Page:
The Trump administration has announced further tightening of restrictions on Huawei Technologies Co. This latest measure is aimed at cracking down on its access to commercially available chips.
According to Reuters, the U.S. Commerce Department expanded restrictions to prevent the company from obtaining semiconductors without a special license. This will cover chips made by foreign firms that have also been developed or produced with U.S. software or technology.
Trump’s administration has also added 38 Huawei affliates in 21 countries to the U.S. government’s economic blacklist, the sources said, raising the total to 152 affliates, according to the Reuters report.
Apparently, Commerce Secretary Wilbur Ross told Fox Business that the restrictions on Huawei-designed chips imposed on led the company to take evasive measures and they were going through third parties. Ross believes the new rule will make it clear that any use of American software or American fabrication equipment is banned, and any requirement to use it will require a license.
Today, we dealt a direct blow to Huawei and the repressive Chinese Communist Party by further limiting Huawei’s ability to acquire U.S. technology and compromise the integrity of the world’s networks and Americans’ private information.
— Secretary Pompeo (@SecPompeo) August 17, 2020
Secretary of State Mike Pompeo also said in a recent tweet that the U.S. government is serious about its intentions to limit Huawei’s influence in the greater scheme of things.
The bigger picture is that U.S. – China relations is at their worst in decades, and the American government is pushing governments around the world to push out Huawei from their technology infrastructures.
At the core of the issue, is the accusation that Huawei spies on governments and countries as a whole. Huawei has always consistently denied that it spies for China.
The new actions by the Commerce department prevents Huawei’s attempts to circumvent U.S. export controls. These measures are effective immediately.
It “makes clear that we’re covering off-the-shelf designs that Huawei may be seeking to purchase from a third-party design house,” one Commerce Department official told Reuters.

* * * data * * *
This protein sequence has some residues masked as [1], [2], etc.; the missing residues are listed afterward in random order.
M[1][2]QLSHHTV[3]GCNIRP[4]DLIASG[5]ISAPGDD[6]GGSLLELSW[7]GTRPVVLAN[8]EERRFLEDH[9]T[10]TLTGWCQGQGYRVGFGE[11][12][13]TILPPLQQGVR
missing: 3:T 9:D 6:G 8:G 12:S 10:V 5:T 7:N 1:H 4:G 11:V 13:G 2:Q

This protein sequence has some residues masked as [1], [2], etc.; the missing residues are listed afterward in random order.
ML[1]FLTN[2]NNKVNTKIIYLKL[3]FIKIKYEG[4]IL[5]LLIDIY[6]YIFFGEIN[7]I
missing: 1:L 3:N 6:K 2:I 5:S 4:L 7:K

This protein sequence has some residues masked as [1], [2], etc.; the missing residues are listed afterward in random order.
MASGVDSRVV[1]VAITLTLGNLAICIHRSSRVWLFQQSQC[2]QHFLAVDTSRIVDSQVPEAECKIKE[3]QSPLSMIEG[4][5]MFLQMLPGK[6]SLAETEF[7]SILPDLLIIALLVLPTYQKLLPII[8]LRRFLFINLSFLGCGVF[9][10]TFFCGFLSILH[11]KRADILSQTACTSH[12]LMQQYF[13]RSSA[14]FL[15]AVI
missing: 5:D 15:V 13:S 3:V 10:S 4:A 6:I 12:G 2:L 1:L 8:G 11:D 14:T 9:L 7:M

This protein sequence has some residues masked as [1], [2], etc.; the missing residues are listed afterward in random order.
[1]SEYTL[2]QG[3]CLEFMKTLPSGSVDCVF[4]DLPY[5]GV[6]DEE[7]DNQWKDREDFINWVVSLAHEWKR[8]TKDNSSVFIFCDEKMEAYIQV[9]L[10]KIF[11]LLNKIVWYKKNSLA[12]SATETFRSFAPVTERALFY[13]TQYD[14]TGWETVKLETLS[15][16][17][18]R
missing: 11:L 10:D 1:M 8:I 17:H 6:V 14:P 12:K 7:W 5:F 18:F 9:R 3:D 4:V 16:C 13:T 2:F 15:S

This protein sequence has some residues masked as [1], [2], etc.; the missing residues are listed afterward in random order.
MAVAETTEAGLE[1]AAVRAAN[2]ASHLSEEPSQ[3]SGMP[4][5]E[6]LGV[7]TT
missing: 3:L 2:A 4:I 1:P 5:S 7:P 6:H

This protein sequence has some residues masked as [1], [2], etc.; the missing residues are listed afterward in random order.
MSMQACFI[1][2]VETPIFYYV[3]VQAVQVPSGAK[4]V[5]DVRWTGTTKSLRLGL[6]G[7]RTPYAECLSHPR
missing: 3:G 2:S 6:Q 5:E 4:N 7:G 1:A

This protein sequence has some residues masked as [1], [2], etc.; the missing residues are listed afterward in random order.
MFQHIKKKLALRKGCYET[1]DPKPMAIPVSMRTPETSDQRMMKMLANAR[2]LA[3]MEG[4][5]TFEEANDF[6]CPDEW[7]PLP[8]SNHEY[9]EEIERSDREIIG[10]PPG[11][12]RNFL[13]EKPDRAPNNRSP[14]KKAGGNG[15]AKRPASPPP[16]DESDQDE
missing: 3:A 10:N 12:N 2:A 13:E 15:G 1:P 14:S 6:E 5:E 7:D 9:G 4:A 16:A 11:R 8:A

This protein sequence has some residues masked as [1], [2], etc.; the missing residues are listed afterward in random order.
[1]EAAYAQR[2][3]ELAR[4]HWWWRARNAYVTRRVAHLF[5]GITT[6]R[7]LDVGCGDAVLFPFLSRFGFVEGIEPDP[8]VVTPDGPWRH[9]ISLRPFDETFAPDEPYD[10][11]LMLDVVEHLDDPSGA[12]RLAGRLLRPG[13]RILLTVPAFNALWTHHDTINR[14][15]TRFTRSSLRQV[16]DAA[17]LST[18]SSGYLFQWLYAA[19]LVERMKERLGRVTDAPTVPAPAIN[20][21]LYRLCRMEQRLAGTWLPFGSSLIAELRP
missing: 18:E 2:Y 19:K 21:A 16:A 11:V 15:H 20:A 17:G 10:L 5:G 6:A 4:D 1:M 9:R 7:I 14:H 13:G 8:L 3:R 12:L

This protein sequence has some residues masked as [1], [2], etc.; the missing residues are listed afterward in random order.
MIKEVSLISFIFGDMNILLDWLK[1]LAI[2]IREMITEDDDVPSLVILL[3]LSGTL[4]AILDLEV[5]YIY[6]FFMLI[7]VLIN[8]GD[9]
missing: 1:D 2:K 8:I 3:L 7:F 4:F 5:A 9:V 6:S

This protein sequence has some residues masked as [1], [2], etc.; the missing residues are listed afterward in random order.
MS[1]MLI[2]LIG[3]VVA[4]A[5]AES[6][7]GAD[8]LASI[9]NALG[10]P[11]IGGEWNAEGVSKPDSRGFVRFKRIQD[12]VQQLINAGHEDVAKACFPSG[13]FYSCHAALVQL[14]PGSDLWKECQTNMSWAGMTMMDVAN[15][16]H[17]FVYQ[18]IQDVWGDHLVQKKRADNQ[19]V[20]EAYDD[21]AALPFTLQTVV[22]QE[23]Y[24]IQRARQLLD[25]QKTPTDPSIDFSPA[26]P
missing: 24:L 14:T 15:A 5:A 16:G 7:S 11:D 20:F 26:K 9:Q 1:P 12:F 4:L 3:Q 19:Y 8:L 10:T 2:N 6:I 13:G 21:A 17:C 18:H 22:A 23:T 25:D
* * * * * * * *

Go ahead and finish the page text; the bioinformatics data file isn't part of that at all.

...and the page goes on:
The Semiconductor Industry Association, is not exactly over the moon with the latest developments. Speaking to Reuters, “these broad restrictions on commercial chip sales will bring significant disruption to the U.S. semiconductor industry…we are surprised and concerned by the administration’s sudden shift from its prior support of a more narrow approach intended to achieve stated national security goals while limiting harm to U.S. companies.”
According to the New York Times, the rules that were set in May, specifically barred companies from supplying items to Huawei that were produced to its design specifications, which allowed Huawei to continue buying off-the-shelf semi conductor products that were not customized to its needs.
As cited in the NYT article, Douglas B. Fuller, a professor at City University of Hong Kong who studies the technology industry in East Asia, believed that the language was not broad enough in the earlier measures, and therefore, the latest move by the Commerce Department attempts “to cover all the bases”.
The publication went on to add that an anonymous Commerce Department official did not offer specific examples of Huawei’s actions in circumventing the rules, but it seems the latest changes were the result of conversations with third parties about the initial rules.
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Anil started his career in journalism all the way back in 2003. After traversing the sphere of editorial, corporate communications and advertising, he has now come full circle and is back in the world of journalism. He believes in the power of the written word, and its ability to enthrall, delight and inform the reader.
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